Statin Use and Incident Nuclear Cataract
Statins are widely prescribed for their lipid-lowering effects but also have putative antioxidant properties. Oxidative stress is believed to play a role in the development of nuclear cataract, but little is known regarding the relationship of statin use and cataract incidence.
To evaluate the relationship of use of statins and incident cataract in adults in a midwestern community in the United States.
Design, Setting, and Participants:
The Beaver Dam Eye Study, an observational, longitudinal, population-based study of age-related eye disease in Beaver Dam, Wis. There were 1299 persons who were seen at the third examination in 1998-2000, had gradable photographs in both eyes, and were deemed to be at risk of developing nuclear cataract within 5 years.
Main Outcome Measure:
Five-year incidence of cataract with respect to statin use. Cataracts were graded from photographs taken through the participant's dilated pupil.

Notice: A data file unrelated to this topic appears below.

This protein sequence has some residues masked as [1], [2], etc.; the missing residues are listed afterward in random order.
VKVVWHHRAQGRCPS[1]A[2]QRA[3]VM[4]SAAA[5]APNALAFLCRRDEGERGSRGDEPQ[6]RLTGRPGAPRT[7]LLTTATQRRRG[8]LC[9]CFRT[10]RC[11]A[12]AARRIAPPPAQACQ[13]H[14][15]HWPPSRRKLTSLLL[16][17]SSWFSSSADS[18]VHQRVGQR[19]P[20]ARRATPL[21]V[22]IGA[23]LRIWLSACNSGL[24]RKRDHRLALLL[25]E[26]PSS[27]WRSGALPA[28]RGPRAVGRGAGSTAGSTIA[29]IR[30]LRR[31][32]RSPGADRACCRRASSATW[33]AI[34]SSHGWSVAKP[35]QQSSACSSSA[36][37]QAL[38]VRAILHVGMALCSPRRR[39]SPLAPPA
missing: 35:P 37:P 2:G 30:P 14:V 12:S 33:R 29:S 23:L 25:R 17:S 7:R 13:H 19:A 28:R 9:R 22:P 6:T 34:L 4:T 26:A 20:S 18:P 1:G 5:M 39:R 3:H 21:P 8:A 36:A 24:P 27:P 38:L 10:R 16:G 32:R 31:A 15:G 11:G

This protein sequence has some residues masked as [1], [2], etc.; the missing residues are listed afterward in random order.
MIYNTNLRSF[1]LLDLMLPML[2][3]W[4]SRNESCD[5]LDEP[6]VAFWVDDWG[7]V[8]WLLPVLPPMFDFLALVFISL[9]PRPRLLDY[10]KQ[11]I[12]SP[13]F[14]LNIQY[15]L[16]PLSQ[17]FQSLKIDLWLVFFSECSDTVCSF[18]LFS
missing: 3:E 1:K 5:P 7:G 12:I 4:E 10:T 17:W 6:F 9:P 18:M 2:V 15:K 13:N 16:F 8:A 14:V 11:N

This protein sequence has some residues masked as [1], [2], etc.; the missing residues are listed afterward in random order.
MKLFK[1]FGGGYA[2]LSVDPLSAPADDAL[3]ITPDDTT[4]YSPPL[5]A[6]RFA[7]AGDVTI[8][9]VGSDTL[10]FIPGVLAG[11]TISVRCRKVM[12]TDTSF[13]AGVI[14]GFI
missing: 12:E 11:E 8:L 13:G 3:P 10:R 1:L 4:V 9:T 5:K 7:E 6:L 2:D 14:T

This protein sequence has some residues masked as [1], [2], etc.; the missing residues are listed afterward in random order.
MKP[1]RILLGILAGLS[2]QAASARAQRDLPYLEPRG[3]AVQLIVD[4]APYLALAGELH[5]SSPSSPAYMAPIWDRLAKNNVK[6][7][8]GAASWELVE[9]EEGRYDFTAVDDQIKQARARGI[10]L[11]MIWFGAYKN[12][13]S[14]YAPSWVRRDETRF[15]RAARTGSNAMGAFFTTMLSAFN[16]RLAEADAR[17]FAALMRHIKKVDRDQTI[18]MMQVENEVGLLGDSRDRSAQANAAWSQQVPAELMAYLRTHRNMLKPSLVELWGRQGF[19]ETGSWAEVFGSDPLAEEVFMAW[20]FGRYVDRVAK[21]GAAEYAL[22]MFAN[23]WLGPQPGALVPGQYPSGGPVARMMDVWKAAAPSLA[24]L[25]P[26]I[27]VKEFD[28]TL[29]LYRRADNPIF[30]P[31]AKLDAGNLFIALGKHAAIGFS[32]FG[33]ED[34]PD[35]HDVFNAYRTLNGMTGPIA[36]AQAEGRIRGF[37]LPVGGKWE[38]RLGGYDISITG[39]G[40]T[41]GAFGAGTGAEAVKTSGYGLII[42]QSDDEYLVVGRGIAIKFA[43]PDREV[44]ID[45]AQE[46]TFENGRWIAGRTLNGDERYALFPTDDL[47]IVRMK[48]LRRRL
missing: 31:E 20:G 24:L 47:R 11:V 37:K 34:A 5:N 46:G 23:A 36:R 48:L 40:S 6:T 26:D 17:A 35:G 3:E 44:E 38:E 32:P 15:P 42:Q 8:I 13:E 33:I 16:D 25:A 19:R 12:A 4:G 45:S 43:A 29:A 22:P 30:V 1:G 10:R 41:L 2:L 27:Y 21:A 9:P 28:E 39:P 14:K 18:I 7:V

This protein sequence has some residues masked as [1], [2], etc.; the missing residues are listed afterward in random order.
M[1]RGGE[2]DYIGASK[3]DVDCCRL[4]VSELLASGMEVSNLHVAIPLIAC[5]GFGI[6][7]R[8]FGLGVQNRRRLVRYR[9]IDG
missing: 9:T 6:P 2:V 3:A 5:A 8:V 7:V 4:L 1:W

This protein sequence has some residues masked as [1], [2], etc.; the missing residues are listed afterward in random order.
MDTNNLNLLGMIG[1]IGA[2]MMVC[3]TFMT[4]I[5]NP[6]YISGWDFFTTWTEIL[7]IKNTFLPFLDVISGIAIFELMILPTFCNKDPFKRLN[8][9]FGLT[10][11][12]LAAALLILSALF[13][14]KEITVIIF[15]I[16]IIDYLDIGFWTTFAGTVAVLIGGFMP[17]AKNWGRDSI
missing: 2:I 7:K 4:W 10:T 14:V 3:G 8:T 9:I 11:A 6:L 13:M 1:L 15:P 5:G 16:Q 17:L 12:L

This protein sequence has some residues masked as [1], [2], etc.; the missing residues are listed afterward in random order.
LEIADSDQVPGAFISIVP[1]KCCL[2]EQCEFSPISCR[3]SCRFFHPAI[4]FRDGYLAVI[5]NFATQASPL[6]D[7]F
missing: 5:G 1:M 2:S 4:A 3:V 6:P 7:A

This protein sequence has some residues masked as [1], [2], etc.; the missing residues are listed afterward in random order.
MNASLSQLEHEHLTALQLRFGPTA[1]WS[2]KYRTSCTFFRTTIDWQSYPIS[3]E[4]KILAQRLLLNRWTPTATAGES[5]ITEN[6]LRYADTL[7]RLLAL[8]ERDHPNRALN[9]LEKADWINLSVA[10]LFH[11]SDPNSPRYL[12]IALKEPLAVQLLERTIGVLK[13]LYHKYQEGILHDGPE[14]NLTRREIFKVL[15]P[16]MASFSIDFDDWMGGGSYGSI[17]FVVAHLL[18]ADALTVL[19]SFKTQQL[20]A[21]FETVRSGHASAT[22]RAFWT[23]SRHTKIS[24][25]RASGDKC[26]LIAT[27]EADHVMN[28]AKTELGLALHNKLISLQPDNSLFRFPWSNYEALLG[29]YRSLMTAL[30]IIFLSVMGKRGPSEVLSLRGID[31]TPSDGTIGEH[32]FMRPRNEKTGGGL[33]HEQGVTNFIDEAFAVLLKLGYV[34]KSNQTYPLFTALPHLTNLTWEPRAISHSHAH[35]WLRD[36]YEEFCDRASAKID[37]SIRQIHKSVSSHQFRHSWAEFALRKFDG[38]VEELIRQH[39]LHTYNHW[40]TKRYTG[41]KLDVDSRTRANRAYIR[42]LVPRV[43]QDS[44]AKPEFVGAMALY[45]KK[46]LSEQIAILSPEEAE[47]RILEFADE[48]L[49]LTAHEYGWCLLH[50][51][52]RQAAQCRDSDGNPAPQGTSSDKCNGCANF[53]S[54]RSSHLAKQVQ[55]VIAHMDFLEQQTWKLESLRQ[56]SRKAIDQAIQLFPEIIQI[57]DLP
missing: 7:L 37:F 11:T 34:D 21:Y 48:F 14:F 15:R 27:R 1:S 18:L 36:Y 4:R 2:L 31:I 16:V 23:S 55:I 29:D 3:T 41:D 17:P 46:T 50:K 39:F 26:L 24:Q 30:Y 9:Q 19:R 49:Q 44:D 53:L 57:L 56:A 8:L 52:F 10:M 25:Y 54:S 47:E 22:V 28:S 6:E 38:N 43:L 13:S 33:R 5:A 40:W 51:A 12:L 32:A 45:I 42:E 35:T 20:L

A total of 210 persons developed incident nuclear cataract in the interval from 1998-2000 to 2003-2005. Five-year incidence of nuclear cataract was 12.2% in statin users compared with 17.2% in nonusers (odds ratio [OR], 0.55; 95% confidence interval [CI], 0.36-0.84), controlling for age. When only never smokers without diabetes were assessed, the age-, lipid level–, and sex-adjusted OR was 0.40 (95% CI, 0.18-0.90). Five-year incidence of cortical cataract was 9.9% in statin users and 7.5% in nonusers (OR, 1.28; 95% CI, 0.79-2.08); posterior subcapsular cataract occurred in 3.0% of statin users and 3.4% of nonusers (OR, 0.82; 95% CI, 0.39-1.71).
Statin use in a general population appears to be associated with lower risk of nuclear cataract, the most common type of age-related cataract.